Introduction to Theory of Literature

About the Course

This is a survey of the main trends in twentieth-century literary theory. Lectures will provide background for the readings and explicate them where appropriate, while attempting to develop a coherent overall context that incorporates philosophical and social perspectives on the recurrent questions: what is literature, how is it produced, how can it be understood, and what is its purpose?

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Course Structure

This Yale College course, taught on campus twice per week for 50 minutes, was recorded for Open Yale Courses in Spring, 2009.

The Open Yale Courses Series

For more information about Professor Fry’s book Theory of Literature, click here.

Course Materials

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About Professor Paul H. Fry

Paul H. Fry is the William Lampson Professor of English at Yale and specializes in British Romanticism, literary theory, and literature and the visual arts. He was educated at the University of California, Berkeley and Harvard and has been teaching at Yale since 1971. His publications include The Poet's Calling in the English Ode, for which he was awarded the Melville Cane Award; The Reach of Criticism: Method and Perception in Literary Theory; William Empson: Prophet Against Sacrifice; A Defense of Poetry: Essays on the Occasion of Writing; and Wordsworth and the Poetry of What We Are.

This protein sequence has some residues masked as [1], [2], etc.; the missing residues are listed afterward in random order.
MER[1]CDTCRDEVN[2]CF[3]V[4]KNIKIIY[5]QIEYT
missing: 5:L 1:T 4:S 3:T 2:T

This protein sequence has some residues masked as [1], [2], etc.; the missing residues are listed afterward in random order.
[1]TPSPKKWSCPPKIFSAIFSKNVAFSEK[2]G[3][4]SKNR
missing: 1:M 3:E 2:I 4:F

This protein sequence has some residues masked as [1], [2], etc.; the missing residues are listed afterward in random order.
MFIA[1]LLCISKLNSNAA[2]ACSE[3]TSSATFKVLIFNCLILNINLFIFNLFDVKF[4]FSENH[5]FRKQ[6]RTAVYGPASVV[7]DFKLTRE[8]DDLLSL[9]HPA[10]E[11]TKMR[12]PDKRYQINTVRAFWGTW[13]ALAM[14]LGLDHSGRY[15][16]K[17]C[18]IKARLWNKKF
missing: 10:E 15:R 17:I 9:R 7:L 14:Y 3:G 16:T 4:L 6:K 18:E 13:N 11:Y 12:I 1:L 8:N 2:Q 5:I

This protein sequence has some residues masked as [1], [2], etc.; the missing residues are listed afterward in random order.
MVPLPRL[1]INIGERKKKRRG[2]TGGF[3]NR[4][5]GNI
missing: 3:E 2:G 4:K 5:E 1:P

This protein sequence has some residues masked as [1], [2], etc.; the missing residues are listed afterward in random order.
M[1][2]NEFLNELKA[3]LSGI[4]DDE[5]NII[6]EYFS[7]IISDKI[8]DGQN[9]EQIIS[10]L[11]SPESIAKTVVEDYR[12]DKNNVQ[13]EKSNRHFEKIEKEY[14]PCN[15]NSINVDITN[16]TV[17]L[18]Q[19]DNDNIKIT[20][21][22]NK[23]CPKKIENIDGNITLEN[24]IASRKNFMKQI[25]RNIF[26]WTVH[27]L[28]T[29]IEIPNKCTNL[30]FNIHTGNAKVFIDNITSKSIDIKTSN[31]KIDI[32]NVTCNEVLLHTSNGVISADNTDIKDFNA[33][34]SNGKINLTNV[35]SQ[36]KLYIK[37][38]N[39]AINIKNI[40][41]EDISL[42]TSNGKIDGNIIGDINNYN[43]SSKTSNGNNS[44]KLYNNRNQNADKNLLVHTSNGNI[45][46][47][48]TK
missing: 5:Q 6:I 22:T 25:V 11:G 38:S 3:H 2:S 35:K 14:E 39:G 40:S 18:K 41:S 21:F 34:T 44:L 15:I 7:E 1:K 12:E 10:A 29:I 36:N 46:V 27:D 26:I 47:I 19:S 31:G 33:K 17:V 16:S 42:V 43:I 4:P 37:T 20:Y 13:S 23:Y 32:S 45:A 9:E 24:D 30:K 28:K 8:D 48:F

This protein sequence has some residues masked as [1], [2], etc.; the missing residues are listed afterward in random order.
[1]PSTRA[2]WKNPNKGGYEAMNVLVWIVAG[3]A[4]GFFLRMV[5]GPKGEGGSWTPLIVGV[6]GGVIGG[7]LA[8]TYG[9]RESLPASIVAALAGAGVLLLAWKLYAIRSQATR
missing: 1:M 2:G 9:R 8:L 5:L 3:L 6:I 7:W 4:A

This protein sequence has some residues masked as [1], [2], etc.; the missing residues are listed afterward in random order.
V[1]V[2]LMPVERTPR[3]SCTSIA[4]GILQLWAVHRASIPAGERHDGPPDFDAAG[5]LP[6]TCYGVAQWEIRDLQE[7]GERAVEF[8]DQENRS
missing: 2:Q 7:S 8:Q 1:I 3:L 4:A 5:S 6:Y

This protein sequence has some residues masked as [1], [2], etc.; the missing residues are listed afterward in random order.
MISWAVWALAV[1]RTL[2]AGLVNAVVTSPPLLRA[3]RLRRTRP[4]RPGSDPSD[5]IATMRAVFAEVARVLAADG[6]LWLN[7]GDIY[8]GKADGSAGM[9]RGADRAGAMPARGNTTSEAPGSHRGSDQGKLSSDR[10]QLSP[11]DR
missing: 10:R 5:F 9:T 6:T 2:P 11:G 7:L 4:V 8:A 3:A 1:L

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Syllabus

Professor

Paul H. Fry, William Lampson Professor of English

Description

This is a survey of the main trends in twentieth-century literary theory. Lectures will provide background for the readings and explicate them where appropriate, while attempting to develop a coherent overall context that incorporates philosophical and social perspectives on the recurrent questions: what is literature, how is it produced, how can it be understood, and what is its purpose?

Texts

Richter, David, ed. The Critical Tradition, 3rd ed. Boston: Bedford-St. Martin's, 2006.

Requirements

Two short papers (5-7 pp.) will be required (each counting for 30% of the grade), and there will be a final exam (25% of the grade). Graduate students may either do these assignments or opt to write a 20-25 pp. term paper and be excused from the exam. Attendance at sections is crucial, as discussion is needed to ensure understanding of the material, and participation in this discussion will count for 15% of the final grade.

Grading

Paper 1: 30%
Paper 2: 30%
Final paper: 25%
Discussion section attendance and participation: 15%

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Course Books and Other Related Titles

Yale University Press offers a 10% discount on the books used in ENGL 300 that it publishes, as well as on other related titles. A portion of the proceeds from your purchases will be donated for the ongoing support and development of the Open Yale Courses program.

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